Building bridges

About the author

Richard Bailey Hon FCIPR is editor of PR Academy's PR Place Insights. He teaches and assesses undergraduate, postgraduate and professional students.

Clifton Suspension Bridge @liambettinson_ on Instagram
Clifton Suspension Bridge @liambettinson_ on Instagram

Like a bridge over troubled water
I will lay me down

We’ve all had the conversation where we try to explain to an outsider what public relations work involves.

‘So, we communicate on behalf of the organisation.’

‘But doesn’t everyone communicate?’

In searching for a more vivid metaphor to represent the public relations role, I’ve been drawn to photographs of bridges.

Public relations can bridge internal and external perspectives; it can provide a bridge between shareholders and managers; managers and employees; it can bridge local with national and international perspectives. In theory, it can even bridge short-term needs with a long-term orientation.

Bridges make for strong images. They are often iconic structures that define a place (as Brunel’s Clifton Suspension Bridge, pictured here, does for Bristol).

They are impressive engineering achievements that make for a much stronger visual image than does the invisible concept of ‘communication’.

Bridges link places; they provide new perspectives and enable the exchange of ideas and trade. They suggest something of the risk, complexity and imaginitive leap involved in making these connections and facilitating these exchanges.

But bridges also provide a point of control (think of drawbridges) – or a point of attack (bridgeheads). Bridges (and tunnels) can be used for invasions, and when built some fear a loss of identity. The Jacobite Skye Boat Song (‘Carry the lad that’s born to be king / Over the sea to Skye’) means less now there’s a bridge linking the island to mainland Scotland.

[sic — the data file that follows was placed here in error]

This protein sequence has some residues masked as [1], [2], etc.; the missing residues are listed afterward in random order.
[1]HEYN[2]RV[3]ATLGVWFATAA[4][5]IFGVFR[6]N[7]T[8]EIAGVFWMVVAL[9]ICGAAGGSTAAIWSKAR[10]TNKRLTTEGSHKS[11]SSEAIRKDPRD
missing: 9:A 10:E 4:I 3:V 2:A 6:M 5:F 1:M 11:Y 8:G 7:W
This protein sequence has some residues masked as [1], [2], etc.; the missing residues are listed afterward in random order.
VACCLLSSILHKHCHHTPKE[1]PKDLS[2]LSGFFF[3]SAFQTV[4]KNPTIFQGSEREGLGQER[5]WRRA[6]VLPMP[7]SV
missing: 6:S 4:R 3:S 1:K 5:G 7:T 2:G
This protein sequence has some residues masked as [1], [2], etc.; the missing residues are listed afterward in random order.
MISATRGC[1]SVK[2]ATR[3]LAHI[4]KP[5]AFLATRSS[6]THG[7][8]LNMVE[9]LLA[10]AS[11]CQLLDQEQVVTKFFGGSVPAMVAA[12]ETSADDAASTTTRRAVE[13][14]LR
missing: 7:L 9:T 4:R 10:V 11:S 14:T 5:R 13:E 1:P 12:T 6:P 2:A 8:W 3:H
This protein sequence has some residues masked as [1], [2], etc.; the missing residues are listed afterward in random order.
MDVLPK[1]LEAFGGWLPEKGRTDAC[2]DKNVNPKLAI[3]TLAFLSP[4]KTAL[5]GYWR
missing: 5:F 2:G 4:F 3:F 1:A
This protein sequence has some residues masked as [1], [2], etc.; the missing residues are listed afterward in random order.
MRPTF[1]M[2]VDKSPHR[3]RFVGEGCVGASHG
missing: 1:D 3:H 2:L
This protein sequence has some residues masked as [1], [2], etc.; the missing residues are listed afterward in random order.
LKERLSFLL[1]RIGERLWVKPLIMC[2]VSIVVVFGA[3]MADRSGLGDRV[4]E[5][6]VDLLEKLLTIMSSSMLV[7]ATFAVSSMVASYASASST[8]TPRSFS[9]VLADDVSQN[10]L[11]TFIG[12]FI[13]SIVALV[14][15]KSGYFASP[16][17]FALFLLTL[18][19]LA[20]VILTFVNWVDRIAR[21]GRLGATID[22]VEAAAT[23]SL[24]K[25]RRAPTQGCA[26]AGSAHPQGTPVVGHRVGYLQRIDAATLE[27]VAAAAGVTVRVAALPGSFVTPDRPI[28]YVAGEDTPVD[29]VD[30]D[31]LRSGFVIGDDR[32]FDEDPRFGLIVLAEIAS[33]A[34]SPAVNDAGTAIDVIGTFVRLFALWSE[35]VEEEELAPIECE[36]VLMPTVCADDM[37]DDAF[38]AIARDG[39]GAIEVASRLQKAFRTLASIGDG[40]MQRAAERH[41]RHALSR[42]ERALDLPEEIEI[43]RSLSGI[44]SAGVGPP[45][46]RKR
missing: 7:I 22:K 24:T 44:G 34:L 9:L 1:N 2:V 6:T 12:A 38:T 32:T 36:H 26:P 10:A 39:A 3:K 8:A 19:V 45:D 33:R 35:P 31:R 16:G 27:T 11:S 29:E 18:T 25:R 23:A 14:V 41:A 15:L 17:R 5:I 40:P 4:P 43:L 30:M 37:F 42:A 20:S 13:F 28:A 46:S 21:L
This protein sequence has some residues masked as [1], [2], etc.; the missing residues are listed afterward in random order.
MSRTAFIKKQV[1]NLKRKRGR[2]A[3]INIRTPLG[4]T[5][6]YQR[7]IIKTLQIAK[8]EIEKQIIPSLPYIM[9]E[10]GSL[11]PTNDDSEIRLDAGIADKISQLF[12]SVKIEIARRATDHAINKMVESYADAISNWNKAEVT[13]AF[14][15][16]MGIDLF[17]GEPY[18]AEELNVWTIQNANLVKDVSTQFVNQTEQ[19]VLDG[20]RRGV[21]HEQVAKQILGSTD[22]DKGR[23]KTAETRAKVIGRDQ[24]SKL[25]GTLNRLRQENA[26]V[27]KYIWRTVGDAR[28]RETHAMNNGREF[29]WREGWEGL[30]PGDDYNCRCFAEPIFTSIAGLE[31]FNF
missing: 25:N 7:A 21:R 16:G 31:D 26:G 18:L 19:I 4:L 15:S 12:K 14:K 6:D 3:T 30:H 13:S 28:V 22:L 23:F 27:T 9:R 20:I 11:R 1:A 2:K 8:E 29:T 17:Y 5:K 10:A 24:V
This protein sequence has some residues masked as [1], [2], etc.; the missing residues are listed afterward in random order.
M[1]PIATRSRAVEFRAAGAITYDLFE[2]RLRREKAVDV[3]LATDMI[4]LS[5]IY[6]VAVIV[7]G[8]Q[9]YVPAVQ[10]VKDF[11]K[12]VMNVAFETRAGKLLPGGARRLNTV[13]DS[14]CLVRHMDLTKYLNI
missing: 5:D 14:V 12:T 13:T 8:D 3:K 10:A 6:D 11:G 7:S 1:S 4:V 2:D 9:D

So I’m not glossing over the shadow side of public relations – which is also used at times for one-way propaganda or publicity and at others for single-minded advocacy for the paymaster or cause. Bridges are among the first things to be attacked in a war.

Yet there’s value in restating the central role of relationships in PR – and in recognising their two-way nature and the benefit of flexibility over rigidity when looking to the long term.

These questions are central to the public relations academic literature. To what extent is PR used to defend the organisation, or to reconcile opposing views or bring new voices and perspectives into consideration?

Public relations scholar Jacquie L’Etang (1996, 2008) has drawn on diplomacy as a parallel professional practice. Diplomats provide a link (or bridge) between the nation they represent and the one where they reside. 

Drawing on diplomatic theory, L’Etang (2008) proposes three approaches to PR:

  • Real PR, which involves a hard-nosed approach in which the interests of the organisation are placed above all else
  • Rational PR, which focuses on reputation and relationship building, suggesting a softer focus on corporate social responsibility
  • Revolution PR, which privileges other voices. Here the role of public relations is to help resolve tensions and make peace.

Which type of bridge builder are you?

Jacquie L’Etang (2008) Public Relations: Concepts, Practice and Critique, Sage